Meeting Kundalini

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In meditation circles, Kundalini yoga has a big-girl-on-the-block reputation. Something about Kundalini yoga, at least in theory, lends itself to meditation, altered states of consciousness, and bliss.

Wikipedia says this: Practitioners
call Kundalini yoga,the yoga of awareness because
they claim it directly affects human consciousness, develops
intuition, increases self knowledge, and unleashes the unlimited
creative potential that exists within every human being.

Who doesn’t
want to unleash unlimited creative potential?

Armed with this
information and nothing more, I dropped into a Kundalini class this
week in Toronto.

I was nervous.
So was my brother-in-law Clay.

We’re both Ashtanga fans, and we
didn’t know what to expect. (I’m nervous with every new class.
In fact, I’m nervous at my own studio whenever I’ve been away for
a bit. If you have any tips on how to get over this, I’m all
ears.)

Adding to my
nervousness was the fact that I hadn’t planned on doing a class, so
I was dressed in my clown-stripe pajamas, heavy clogs, and the
t-shirt I’d slept in. I looked as though I’d just made a
hasty escape from an institution of some kind, an escape so hasty there had been no time to find street clothes let alone yoga wear.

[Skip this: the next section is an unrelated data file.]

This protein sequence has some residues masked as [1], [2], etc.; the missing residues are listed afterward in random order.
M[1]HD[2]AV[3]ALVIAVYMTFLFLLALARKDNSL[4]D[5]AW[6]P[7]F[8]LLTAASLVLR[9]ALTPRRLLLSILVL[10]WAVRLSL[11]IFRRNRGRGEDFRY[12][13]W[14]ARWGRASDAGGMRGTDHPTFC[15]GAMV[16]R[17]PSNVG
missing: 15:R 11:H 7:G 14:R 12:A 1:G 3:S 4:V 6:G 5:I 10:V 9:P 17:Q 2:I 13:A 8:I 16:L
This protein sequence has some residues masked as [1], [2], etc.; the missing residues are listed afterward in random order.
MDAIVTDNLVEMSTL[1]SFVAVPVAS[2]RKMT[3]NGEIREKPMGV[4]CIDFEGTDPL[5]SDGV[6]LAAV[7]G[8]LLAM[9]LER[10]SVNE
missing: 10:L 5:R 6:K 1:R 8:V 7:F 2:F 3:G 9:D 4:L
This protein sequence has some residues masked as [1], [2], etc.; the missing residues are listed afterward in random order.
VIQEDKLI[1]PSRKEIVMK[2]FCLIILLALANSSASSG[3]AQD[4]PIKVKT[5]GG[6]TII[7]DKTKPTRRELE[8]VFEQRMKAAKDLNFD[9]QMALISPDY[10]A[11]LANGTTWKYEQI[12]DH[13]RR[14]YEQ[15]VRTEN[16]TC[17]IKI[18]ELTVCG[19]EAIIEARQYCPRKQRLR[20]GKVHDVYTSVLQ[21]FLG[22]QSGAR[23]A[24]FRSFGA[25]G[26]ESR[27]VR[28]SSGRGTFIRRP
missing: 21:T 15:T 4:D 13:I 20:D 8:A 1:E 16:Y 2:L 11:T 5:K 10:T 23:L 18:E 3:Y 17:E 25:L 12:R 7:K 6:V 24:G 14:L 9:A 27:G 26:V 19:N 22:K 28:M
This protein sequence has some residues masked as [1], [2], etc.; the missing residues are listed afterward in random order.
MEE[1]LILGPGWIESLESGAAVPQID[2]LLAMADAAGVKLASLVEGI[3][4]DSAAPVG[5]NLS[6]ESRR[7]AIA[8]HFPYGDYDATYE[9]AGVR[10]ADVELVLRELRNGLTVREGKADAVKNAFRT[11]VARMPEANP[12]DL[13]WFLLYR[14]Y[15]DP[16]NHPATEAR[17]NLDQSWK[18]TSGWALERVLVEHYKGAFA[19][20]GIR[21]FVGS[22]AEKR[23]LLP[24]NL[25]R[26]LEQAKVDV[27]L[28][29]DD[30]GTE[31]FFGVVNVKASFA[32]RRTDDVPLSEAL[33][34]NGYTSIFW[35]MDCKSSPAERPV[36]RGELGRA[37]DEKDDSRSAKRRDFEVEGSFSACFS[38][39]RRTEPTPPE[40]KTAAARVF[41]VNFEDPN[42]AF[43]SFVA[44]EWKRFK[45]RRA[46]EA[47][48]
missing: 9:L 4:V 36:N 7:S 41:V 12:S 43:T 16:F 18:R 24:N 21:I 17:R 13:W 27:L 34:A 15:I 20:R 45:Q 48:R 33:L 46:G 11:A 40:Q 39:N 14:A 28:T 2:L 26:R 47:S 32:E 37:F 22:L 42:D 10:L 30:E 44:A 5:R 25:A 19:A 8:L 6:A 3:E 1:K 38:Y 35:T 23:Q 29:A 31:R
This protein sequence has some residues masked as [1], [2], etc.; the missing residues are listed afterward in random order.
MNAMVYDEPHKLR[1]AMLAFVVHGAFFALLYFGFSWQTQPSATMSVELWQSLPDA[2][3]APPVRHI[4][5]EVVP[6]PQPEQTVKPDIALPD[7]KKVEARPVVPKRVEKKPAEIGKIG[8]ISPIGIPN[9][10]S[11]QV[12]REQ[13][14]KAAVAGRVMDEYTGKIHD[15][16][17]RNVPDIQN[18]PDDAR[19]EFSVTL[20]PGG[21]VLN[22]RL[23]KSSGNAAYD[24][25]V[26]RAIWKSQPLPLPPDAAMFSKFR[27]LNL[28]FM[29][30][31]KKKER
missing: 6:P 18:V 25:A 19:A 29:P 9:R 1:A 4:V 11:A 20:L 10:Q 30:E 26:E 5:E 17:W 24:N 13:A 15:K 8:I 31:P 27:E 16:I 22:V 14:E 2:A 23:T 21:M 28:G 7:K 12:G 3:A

We
hyperventilated our way toward the studio like a pair of shifty-eyed bank
robbers. It’s a miracle they let us in.

Lesley, a vision
of radiant health, dressed in white (is this a Kundalini colour? I don’t know), welcomed us as though bank robbers were the mainstay of
her practice.

We began with
some lovely chanting, and headed straight into the breath of fire. Do you know the
breath of fire? It’s a Kundalini thing. Rapid, forceful
exhalations followed by automatic inhalations. Earlier this year I tried it on my
own, limiting myself to a minute at a time. More than this, my sources say,
and you might make yourself dizzy. I’m able to coordinate
my breath and abdomen for about 20 seconds at a time. After
that, everything goes off the rails into erratic breath and no discernible relationship between breath and body. A steam engine gone berserk.

In Lesley’s
class, we never really stopped the breath of fire. She continued it through
almost every pose, including a series of core-strengthening moves that taught me I have no core to speak of.

Enough. If
you’re a Kundalini fan, I don’t mean to offend with my ignorance.
If you don’t know Kundalini any more than I do, I’ll say this:

I’m completely
intrigued. It wasn’t familiar. It wasn’t particularly
comfortable. But there was a sense that my energy might be mobilized
in a new way with this breath and these asanas. I sensed a connection
between body and bliss that felt promising.

This morning I ordered a
few Kundalini DVDs so that I can give it a whirl in my basement.

Are you a
Kundalini fan? Can you enlighten us? What do you love about it?

Thanks to Lesley
at Bliss Yoga Studio in Toronto. Thanks to Clay for getting me there.
Thanks to yoga for being 1,000 different things, and thanks to you
for the conversation,

kristin

Dr.
Kristin Shepherd is a chiropractor, actor, and speaker (About All
Things Wonderful) in North Bay, Ontario.  Join her on the
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